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The world’s first digital passport is now in play

Written by on June 27, 2019

Time to throw out your passports!… Okay hold on, don’t do it just yet.

Digital is the way of the future, and especially when it comes to travelling, the less baggage you have to carry with you, the better.


A new pilot program between Canada and the Netherlands is introducing a way to cross borders without a physical passport.

Taking place in 2019, the trial allows passengers to travel between the two countries using only digital information and biometrics. The paperless travel initiative can be experienced through participating organizations of Toronto Pearson Airport, Air Canada, KLM Royal Dutch Airlines, Montréal-Trudeau International Airport, and Amsterdam Airport Schiphol.

Produced by the World Economic Forum, the “Known Traveller Digital Identity” will store and encrypt travellers’ identity information on the traveller’s mobile device instead of on a passport chip. Travellers will be able to manage their identity data and consent to share it with border authorities, airlines, and other pilot partners ahead of the trip.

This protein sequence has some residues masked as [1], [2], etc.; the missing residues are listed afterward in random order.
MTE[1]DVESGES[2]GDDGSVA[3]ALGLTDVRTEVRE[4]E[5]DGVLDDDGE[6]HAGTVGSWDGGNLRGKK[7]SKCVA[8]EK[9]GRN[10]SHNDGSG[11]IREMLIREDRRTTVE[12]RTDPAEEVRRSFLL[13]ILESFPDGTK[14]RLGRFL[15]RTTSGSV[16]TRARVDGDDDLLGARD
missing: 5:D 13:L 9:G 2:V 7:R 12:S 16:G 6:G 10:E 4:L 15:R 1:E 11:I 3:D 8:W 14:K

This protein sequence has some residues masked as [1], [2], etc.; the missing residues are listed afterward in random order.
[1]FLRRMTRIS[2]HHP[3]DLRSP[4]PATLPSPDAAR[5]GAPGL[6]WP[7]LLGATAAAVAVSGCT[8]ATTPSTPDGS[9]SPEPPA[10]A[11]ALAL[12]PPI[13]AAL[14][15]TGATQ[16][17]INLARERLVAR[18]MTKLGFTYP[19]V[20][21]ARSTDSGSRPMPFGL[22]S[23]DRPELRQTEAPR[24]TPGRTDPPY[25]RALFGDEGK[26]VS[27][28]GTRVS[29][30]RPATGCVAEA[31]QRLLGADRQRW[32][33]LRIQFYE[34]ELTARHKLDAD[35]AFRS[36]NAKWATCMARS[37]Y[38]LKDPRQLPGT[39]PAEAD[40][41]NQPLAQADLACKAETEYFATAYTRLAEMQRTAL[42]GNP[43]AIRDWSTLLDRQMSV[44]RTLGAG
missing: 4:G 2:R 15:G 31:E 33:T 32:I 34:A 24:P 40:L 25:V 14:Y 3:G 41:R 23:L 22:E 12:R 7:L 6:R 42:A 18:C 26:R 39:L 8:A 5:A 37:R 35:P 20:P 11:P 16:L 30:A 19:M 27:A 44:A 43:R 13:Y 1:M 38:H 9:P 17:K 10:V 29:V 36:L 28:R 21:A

Using biometric technology such as fingerprints and facial recognition, the traveller will then be verified throughout the journey until arrival, without the need to use a passport.

The initiative aims to provide a convenient and frictionless experience for travellers, as well as speed up the flow of passengers through airports and reduce the risk of cross-border identity fraud.

“By 2030, international air arrivals are expected to reach 1.8 billion passengers, up 50% from 2016. Under today’s systems, airports cannot keep up with this growth,” says Christoph Wolff, Head of Mobility at the World Economic Forum. “This project offers a solution. By using an interoperable digital identity and other KTDI technologies we are offering travellers a holistic answer to secure and seamless travel.

“This will shape the future of aviation and security.”

Following the 2019 trial, the first end-to-end paperless journey is expected to take place in early 2020.


Source: Mapped